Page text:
drew's blog

here & now | February 2, 2011

I’ve been back in Georgia for 3 weeks. Time has flown & I’m choosing to take that as a good sign (originally typed ‘god sign’ by accident..)  School has been back in session for almost 2.  It’s been an exciting start.  Everyone seems happy I’m back & I feel the wame way.  Strangely enough, when I arrived at the airport in Tbilisi, I felt like I was almost home.  I approached the baggage claim carousel & on the screen it read ‘Tel-a-wiwi’.  After getting my bags I walked out to the lobby expecting to see someone from the program.  Instead it was a random friend of a friend of the program whose English extended as far as my name, airport, taxi, & money.  He took me to what he called a hotel & I would call some lady’s house.  It was a hostel, but it was located 4 flights up with no elevator.  I was lovin’ every minute of it.  The next day, I found my way back to Kutaisi where i stayed in another ‘hotel/lady’s house’ until my host-teachers could find me a host family.  After a week of no luck (and perhaps no effort. I love this country), finally push came to shove when the owner of the house I was staying at called my host-teacher & said I had to go.  I don’t know why.  I was rarely home.  It might have been an issue of payment.  I certainly wasn’t going to pay -not my responsibility.  So on a Saturday morning, I was enjoying a rare occasion to sleep in & my host teachers & some of my students even show up to help me move.  I had clothes & books everywhere.  They through my things in bags & we were out the door.  We walked about a block when I was told to leave my stuff with one of the students (who ended up losing my capo -a very necessary piece for my guitar & my music) & come with my host teacher.  This was all worth it.  Later that evening I was taken to a house that would be all mine.  And that’s where I currantly stay.  I want the experience of living with a Georgian family, but I really like living alone.  Besides, 3 months with the Datuadze’s was enough.  I think we’re all better off.

About classes, I have less than last semster because some take place simultaneously.  I’m okay with that.  I’ve learned something this past week.  Many students are educated privately outside of school.  They take English, Georgian, Math, Geography, History, Physics, Chemistry, Biology, & others.  School is the place they go to goof off with friends, unless they’re female.  Females tend to study diligently wherever they are.  There are some good boys but they’re rare.  For this reason, I spend as much time with Tiniko teaching after school as I do teaching at the school.  Anyway, it’s all good.  Almost all the children in the younger grades do everything required of them.  It’s the 8th grade boys that don’t give a damn. We have fun, though.  It’s been a pleasant start to the new semester.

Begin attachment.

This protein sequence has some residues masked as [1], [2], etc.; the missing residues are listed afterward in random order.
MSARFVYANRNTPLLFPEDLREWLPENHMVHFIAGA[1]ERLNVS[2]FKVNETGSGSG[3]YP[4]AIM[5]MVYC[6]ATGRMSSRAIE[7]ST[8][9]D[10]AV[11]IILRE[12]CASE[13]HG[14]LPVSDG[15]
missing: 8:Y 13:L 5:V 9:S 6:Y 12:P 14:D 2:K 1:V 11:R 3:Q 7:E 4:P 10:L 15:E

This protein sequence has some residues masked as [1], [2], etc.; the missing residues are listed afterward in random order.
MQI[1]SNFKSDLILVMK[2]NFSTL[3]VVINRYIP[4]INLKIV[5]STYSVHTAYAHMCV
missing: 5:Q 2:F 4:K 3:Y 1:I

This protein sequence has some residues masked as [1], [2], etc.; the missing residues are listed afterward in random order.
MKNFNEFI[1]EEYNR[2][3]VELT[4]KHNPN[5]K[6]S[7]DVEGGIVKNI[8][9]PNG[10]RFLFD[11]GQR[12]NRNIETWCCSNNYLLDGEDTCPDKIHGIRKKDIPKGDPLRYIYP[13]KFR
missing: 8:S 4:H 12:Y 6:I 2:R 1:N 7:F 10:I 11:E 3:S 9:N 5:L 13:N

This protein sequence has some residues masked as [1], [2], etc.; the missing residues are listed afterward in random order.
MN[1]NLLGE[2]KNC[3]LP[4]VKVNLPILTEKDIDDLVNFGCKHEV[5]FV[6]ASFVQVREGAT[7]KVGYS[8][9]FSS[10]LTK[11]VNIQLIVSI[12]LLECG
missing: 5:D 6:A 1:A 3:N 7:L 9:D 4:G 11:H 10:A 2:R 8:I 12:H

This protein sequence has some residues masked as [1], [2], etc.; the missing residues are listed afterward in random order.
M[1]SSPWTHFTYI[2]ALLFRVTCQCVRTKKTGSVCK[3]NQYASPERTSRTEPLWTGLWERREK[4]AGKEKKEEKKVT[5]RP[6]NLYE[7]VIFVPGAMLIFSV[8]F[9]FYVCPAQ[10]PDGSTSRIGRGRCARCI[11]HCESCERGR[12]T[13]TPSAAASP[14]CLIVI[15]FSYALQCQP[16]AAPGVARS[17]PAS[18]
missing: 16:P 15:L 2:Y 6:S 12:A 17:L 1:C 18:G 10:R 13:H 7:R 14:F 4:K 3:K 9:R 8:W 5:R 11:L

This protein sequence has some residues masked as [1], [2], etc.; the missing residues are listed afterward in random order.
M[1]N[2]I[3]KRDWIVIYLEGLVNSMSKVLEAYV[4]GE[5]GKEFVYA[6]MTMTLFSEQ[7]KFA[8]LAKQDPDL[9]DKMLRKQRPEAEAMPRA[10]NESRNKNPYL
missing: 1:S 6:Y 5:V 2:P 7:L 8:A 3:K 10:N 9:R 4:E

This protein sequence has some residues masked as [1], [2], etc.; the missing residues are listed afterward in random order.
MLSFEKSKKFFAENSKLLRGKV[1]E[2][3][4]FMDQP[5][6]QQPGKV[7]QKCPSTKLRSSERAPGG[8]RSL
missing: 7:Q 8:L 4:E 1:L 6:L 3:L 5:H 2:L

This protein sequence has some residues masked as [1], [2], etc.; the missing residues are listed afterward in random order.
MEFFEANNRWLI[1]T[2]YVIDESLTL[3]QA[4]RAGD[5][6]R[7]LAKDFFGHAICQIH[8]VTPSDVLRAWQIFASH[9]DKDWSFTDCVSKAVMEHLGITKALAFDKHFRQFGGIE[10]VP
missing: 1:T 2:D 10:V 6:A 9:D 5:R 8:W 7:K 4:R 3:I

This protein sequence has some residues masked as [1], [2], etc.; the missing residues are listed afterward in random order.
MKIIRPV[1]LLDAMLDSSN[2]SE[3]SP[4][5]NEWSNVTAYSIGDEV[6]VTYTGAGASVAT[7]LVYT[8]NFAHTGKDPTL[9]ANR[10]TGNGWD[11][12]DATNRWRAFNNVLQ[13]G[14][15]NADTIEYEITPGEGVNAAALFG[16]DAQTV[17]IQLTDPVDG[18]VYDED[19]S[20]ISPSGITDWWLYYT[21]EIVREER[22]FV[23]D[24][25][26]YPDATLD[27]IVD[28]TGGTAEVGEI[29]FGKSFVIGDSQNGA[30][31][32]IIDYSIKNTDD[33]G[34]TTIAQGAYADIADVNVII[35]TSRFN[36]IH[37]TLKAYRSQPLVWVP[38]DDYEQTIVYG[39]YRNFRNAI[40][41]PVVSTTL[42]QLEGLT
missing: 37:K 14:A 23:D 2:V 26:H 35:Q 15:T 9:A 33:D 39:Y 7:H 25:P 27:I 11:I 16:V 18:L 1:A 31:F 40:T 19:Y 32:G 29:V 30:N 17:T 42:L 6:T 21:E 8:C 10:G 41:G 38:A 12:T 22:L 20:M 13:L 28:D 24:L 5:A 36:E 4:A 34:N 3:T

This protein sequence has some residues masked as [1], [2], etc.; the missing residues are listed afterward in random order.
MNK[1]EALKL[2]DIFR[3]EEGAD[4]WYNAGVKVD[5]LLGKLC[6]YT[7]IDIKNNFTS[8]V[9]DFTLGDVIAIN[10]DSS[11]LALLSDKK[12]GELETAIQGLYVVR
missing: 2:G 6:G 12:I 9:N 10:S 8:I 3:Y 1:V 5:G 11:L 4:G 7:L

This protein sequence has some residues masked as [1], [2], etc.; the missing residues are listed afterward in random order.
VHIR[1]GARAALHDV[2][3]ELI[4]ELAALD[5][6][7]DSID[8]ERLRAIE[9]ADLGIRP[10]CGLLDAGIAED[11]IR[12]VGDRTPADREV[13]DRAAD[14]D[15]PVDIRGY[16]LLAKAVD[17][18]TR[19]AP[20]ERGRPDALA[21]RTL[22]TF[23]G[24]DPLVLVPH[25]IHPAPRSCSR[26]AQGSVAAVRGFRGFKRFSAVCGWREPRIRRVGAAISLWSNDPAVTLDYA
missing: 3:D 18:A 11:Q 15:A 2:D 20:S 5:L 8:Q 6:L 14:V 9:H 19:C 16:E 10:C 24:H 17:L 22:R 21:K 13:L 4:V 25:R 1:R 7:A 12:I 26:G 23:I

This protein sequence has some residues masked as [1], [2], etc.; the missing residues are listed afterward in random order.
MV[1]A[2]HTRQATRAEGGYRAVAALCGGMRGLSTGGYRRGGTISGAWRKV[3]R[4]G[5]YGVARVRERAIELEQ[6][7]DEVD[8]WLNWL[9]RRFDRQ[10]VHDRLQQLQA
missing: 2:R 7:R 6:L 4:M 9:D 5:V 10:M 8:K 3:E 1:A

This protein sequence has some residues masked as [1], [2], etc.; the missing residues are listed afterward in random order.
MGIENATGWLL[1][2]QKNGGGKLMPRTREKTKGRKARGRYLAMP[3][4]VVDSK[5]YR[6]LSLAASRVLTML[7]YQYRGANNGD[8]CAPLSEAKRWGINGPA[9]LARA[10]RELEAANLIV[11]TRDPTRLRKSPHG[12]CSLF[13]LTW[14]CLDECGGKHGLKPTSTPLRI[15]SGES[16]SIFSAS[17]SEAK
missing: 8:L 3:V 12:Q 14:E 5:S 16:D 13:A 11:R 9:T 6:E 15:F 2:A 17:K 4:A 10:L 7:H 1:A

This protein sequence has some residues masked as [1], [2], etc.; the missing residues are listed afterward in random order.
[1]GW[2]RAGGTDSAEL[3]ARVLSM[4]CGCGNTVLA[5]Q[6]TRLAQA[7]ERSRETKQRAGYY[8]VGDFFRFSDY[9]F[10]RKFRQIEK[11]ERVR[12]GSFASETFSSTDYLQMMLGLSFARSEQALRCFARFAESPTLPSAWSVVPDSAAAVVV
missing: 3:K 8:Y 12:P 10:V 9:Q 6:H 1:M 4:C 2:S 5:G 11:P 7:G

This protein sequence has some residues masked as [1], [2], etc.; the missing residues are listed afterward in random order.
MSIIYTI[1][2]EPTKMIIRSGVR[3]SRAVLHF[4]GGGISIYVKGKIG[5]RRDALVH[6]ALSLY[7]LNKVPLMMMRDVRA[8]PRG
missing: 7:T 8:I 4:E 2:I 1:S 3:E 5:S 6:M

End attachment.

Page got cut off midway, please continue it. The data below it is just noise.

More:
There & Then

Israel.  Wasreal.  Realgood.  I had such an uplifting time walking in the footsteps of The Savior & His prophets.  But I’ll type about that in a bit.  I want to take you day by day starting from the beginning.  I think I was more scared on this flight than on any other with the exception of my first ever flight from Ontario, California to Salt Lake, Utah.  There’s been times when I’ve floan pretty much unbothered, but I remember being nervous for my flight from Chicago to Amsterdam last year, & this flight to Tel-Aviv was even worse.  ANYWAY.  Normally, I’d think it pathetic to applaud a landing, but when all the Georgians on my flight started clapping as we touched down, I almost did too.  Then I thought, ‘We SHOULD clap!’  We just sat on a chair moving through the sky at 400 mph, 5 miles up! Yeah, I know.  They say you have a greater chance of dying on the road than in the air.  It’s not true.  I don’t care about statistics. 72% of all stats are made up on the spot…  I believe in my gut & while I’m in the air, it tells me that if ANYthing goes wrong with this plane, YOU WILL DIE.  But we landed, all plane parts and body parts in tact.  I had to spend the night at the airport and wait for a train & bus in the morning.  I found a seat, plopped down & after about a minute of that, I decided to do some browsing.  I went straight for the junk food & book shop.  This was a delight.  It seemed that Israel has everything Georgia doesn’t.  I wanted to buy a boat load of books right then, but there was no way I was going to purchase any merchandise in an airport.  I had to rationalize food, but I was hungry.  When I returned to my seat, my luggage was gone.  I should have known better than to leave a suitcase lying around in an airport, especially in the place where people have been warring for land rights for centuries, even if it was only for 3-4 minutes.  I asked the ladies sitting nearby if they saw anything.  They pointed to the employee who removed my things from the building who reproved me not to leave my stuff unattended & then took me to where it was.  I pulled it back inside & sat down, in a different seat.  To be continued..

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About author

I'm currently teaching English in the republic of Georgia. I started this blog so that those I love & those interested can read all about my experience.

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